- Cara Clegg
Apr 5, 2014
It’s that time of year again! Spring is in the air, the cherry blossoms are blooming, and everyone’s feeling a little bit randy. What better way to celebrate life than with the Kanamara Matsuri, better known as the Penis Festival, to be held on April 6th from 11am to 6pm.
Every year on 15 March in Komaki City, Aichi the Honen Matsuri (Harvest Festival) is held. Unlike other harvest festivals this one is to celebrate all forms bounty from crops to cash to family.
Also unlike other harvest festivals, this one has a 2.5m wooden phallus that gets paraded through the city during the afternoon. It’s called “Ooowasegata” (lit. big guy stem figure) and this year it drew a crowd of 190,000 spectators according to a Tagata Shrine announcement.
- Fran Wrigley
Mar 8, 2014
Japanese children enjoy many rite-of-passage celebration and age-specific holidays. This week it was Girls’ Day (hina matsuri) on March 3rd; next up in May will be Children’s Day (kodomo no hi). Another children’s holiday comes along in November: shichi-go-san, for children who have turned 3, 5 or 7 that year.
Once Japanese young adults turn 20, they have a special holiday to celebrate the beginning of adulthood, too. Coming of Age Day (seijin no hi) celebrates those who have reached the Japanese age of majority by turning 20 the previous year. And now growing in popularity is the “halfway to adulthood” festival, held when a child is 10 years old.
So what is this new(ish) celebration, where did it come from, and what does its burgeoning popularity tell us about Japan today?
- Master Blaster
Mar 1, 2014
Have you ever watched the first twenty minutes of Saving Private Ryan and thought to yourself: “Man, that looks like one hell of a party”? If your answer is yes, then you might want to check out the annual Yanshui Fireworks Festival in Taiwan every February.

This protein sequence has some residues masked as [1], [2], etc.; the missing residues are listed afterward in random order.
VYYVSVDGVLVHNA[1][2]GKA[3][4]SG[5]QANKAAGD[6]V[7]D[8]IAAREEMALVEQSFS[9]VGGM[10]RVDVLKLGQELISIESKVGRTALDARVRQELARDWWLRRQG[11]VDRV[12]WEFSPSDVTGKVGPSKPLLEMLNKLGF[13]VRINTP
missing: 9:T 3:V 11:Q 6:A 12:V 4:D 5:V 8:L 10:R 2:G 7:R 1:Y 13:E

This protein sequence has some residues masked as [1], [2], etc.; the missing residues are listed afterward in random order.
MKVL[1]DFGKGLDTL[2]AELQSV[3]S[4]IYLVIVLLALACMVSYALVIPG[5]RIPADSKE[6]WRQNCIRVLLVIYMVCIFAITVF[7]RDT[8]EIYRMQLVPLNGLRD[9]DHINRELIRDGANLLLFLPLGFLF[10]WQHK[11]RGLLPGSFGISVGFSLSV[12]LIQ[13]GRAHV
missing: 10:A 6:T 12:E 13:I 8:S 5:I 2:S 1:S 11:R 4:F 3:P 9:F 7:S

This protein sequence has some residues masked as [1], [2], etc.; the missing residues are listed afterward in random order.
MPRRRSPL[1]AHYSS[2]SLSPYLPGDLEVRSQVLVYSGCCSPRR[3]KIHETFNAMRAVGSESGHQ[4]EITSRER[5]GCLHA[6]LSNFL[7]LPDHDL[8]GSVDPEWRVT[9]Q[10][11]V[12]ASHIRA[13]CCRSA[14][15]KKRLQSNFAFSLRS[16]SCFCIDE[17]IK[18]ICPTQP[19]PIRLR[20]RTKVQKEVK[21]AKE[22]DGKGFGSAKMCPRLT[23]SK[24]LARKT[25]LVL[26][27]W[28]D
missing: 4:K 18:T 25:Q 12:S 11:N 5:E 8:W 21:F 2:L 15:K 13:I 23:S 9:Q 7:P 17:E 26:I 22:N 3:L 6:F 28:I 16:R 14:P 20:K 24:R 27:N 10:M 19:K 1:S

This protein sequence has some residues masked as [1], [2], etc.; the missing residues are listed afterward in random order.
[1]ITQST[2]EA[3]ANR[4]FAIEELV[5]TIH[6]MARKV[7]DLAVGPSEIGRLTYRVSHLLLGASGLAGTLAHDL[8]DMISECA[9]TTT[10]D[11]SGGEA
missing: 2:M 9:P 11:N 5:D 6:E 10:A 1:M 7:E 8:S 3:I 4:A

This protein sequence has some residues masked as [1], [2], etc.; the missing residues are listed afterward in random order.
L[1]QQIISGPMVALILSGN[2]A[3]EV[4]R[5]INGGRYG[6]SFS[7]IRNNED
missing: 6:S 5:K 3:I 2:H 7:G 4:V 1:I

The event has gained notoriety for not only shooting its fireworks into the sky, but also directly at the faces of people watching them. Although such interactivity makes this the next level in fireworks displays, this festival actually dates back nearly two centuries.
- Joan Coello
Dec 17, 2013
Over the weekend, I stopped by the End of Year Cosplay Festival (EOY) held at Marina Barrage in Singapore. Although I love anime, I’ve never been to an anime convention or cosplay festival for one simple reason: I hate crowds. But this time around I had a friend, who coincidentally is a cosplay photographer, to show me the ropes of treading through a people-packed cosfest, so I braved the crowds to bring you guys (and girls) some fabulous cosplay photos!
- Casey Baseel
Sep 19, 2013
Located in a remote section of a remote prefecture of Japan, Kumamoto’s Amakusa City faces the same problem a lot of rural towns do: its population is dwindling as children born there generally have to leave to pursue an education or career, and few move back.
As part of an effort to boost the remaining residents’ spirits, as well as hopefully garner a little tourism publicity, Amakusa recently held a World Santa Congress.
They’re usually the epitome of seriousness and order, but it seems even military men can find Japan’s summer heat a little overwhelming…
New fad in Japan: Posting your phone number, bank account, and other personal information on Twitter
- Preston Phro
Aug 13, 2013
Even as more and more people complain about how unsocial social network services have become, some Japanese Twitter users have put their faith in humanity and opened up a new line of communication with their fellow Tweeters.
How? By publicly posting their phone numbers, some going as far as posting their bank account information and address.
Over the years, Thailand has gone by many names. Until 1939 it was Siam, and the country’s friendly citizens have earned it the nickname “The Land of Smiles.”